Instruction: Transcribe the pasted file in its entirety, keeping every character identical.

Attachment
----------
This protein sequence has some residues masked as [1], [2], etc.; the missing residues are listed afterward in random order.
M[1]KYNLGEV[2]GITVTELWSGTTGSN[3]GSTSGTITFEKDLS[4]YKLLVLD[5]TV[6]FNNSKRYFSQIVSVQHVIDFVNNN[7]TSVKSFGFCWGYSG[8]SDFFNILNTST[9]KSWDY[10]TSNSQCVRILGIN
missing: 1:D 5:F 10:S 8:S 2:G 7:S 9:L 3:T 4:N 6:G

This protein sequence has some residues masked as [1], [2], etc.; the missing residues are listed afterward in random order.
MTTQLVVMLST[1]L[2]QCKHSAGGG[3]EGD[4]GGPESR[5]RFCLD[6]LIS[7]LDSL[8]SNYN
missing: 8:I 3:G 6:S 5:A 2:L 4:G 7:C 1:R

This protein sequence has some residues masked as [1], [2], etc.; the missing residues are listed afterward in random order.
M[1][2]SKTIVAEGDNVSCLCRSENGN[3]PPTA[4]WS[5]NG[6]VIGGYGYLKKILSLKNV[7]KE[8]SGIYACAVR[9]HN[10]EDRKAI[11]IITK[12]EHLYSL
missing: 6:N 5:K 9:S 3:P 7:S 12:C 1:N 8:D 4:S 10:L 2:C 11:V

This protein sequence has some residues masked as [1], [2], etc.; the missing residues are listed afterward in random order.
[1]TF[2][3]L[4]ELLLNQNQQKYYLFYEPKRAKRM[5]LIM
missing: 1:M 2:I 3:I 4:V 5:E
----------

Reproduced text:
This protein sequence has some residues masked as [1], [2], etc.; the missing residues are listed afterward in random order.
M[1]KYNLGEV[2]GITVTELWSGTTGSN[3]GSTSGTITFEKDLS[4]YKLLVLD[5]TV[6]FNNSKRYFSQIVSVQHVIDFVNNN[7]TSVKSFGFCWGYSG[8]SDFFNILNTST[9]KSWDY[10]TSNSQCVRILGIN
missing: 1:D 5:F 10:S 8:S 2:G 7:S 9:L 3:T 4:N 6:G

This protein sequence has some residues masked as [1], [2], etc.; the missing residues are listed afterward in random order.
MTTQLVVMLST[1]L[2]QCKHSAGGG[3]EGD[4]GGPESR[5]RFCLD[6]LIS[7]LDSL[8]SNYN
missing: 8:I 3:G 6:S 5:A 2:L 4:G 7:C 1:R

This protein sequence has some residues masked as [1], [2], etc.; the missing residues are listed afterward in random order.
M[1][2]SKTIVAEGDNVSCLCRSENGN[3]PPTA[4]WS[5]NG[6]VIGGYGYLKKILSLKNV[7]KE[8]SGIYACAVR[9]HN[10]EDRKAI[11]IITK[12]EHLYSL
missing: 6:N 5:K 9:S 3:P 7:S 12:C 1:N 8:D 4:S 10:L 2:C 11:V

This protein sequence has some residues masked as [1], [2], etc.; the missing residues are listed afterward in random order.
[1]TF[2][3]L[4]ELLLNQNQQKYYLFYEPKRAKRM[5]LIM
missing: 1:M 2:I 3:I 4:V 5:E